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Literature Study GuidesThe Poisonwood BibleBook 4 Section 2 Parts 9 11 Summary

The Poisonwood Bible | Study Guide

Barbara Kingsolver

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The Poisonwood Bible | Book 4, Section 2 (Parts 9–11) : Bel and the Serpent (What We Lost, Kilanga, January 17, 1961) | Summary




Leah says they heard a strange sound: "A gulp and a sob and a scream all at once, the strangest cry." She thinks Ruth May is scared and tries to comfort her. They watch as Ruth May's face turns blue. Nelson pushes Leah aside, and rips Ruth May's dress open. He shouts for help, but it's too late. They all stare at the marks on Ruth May's shoulder: the green mamba has bitten her, and she dies in front of them.


Adah thinks of the Emily Dickinson poem, "Because I could not stop for Death." She describes how Ruth May stopped breathing and curled up. Adah compares it to birth in reverse.


Rachel thinks of telling their mother, but none of them can face it. Rachel explains they had believed they could get through their time in Africa and "pretend the Congo never happened." After Ruth May's death, they now know that won't be possible.


Kingsolver has foreshadowed this moment throughout the book. But when it happens, even the reader tries not to believe it. It looked like the snake got away without hurting them. But a green mamba strikes quickly.

A green mamba is one of the most poisonous snakes in Africa. Its venom causes respiratory paralysis, which explains why Ruth May's face turns blue. Interestingly, the green mamba's venom is reported to kill someone in under half an hour, but Ruth May dies within seconds. She may die more quickly because she is young and weak already, plus the snake bite was close to her heart and lungs. Nelson acts as if they can save her, but it's unclear if they really could have.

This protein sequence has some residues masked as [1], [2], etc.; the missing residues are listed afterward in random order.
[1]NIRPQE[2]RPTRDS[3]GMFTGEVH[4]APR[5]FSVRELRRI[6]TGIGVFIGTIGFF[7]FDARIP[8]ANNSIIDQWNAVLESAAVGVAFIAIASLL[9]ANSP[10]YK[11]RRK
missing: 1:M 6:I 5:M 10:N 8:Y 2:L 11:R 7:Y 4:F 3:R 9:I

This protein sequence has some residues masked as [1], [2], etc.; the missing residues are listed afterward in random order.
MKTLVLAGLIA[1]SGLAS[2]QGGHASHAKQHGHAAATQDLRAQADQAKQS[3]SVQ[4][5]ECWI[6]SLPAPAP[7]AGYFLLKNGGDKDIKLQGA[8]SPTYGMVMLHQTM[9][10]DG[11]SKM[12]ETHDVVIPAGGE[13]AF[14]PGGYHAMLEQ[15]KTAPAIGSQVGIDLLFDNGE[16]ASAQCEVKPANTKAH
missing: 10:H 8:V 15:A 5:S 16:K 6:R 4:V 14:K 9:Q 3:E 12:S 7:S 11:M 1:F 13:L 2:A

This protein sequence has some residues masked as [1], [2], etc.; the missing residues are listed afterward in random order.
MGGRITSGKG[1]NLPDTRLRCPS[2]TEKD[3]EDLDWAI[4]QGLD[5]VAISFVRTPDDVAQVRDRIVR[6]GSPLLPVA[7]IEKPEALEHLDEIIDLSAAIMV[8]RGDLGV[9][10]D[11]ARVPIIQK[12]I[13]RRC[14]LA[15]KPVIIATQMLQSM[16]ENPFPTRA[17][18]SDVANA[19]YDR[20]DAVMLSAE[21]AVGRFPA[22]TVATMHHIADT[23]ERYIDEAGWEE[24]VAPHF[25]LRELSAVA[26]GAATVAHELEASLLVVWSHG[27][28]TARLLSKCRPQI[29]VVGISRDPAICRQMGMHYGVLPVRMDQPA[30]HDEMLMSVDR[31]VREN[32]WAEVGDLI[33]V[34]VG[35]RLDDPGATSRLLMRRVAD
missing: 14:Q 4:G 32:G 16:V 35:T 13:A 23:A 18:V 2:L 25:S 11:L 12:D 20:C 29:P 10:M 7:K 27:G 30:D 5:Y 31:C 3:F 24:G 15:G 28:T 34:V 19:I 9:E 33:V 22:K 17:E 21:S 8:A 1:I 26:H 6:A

The other girls' reactions provide insight into their character. Leah is distracted by the buttons falling off Ruth May's shirt: she thinks like a parent now and worries she will need to sew the buttons back on. Adah provides a clinical blow-by-blow of Ruth May's death. She tries to be objective, but almost mocks her own taste in literature, quoting Emily Dickinson's "Because I could not stop for Death—he kindly stopped for me." Death stopped for Ruth May, not for Adah. Adah saved herself, but not Ruth May. She is less outwardly emotional, but no less affected.

Rachel, for once, acts unselfishly. The thought of telling her mother is what breaks her down. Sometimes talking about a tragedy makes it feel real, and Rachel states the illogical but totally relatable idea: "If we stood ... without moving forever ... we could keep our family the way it was." Rachel has a heartfelt, almost wistful quality as she describes hoping Africa wouldn't derail her life, even though she knows it already has.

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